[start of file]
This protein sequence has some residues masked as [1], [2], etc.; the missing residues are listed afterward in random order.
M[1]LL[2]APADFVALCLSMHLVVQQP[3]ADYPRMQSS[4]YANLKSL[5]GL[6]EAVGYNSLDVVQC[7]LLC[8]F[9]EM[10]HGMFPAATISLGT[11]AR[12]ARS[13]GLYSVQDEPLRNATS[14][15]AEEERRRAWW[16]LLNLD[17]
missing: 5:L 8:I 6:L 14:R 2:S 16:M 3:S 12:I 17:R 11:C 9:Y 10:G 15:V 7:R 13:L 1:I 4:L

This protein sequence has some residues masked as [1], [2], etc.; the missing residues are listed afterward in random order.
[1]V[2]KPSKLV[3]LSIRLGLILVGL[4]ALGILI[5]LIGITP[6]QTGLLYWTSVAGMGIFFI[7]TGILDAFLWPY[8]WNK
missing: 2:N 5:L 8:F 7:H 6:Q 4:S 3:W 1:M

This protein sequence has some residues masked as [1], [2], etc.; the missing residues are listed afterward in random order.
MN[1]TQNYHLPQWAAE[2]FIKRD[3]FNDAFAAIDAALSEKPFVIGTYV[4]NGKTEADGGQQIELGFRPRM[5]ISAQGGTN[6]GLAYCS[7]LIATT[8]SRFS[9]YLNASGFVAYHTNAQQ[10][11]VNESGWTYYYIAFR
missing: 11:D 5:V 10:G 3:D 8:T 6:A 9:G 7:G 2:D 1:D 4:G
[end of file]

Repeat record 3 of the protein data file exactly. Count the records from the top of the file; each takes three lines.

This protein sequence has some residues masked as [1], [2], etc.; the missing residues are listed afterward in random order.
MN[1]TQNYHLPQWAAE[2]FIKRD[3]FNDAFAAIDAALSEKPFVIGTYV[4]NGKTEADGGQQIELGFRPRM[5]ISAQGGTN[6]GLAYCS[7]LIATT[8]SRFS[9]YLNASGFVAYHTNAQQ[10][11]VNESGWTYYYIAFR
missing: 11:D 5:V 10:G 3:D 8:T 6:A 9:G 7:G 2:D 1:D 4:G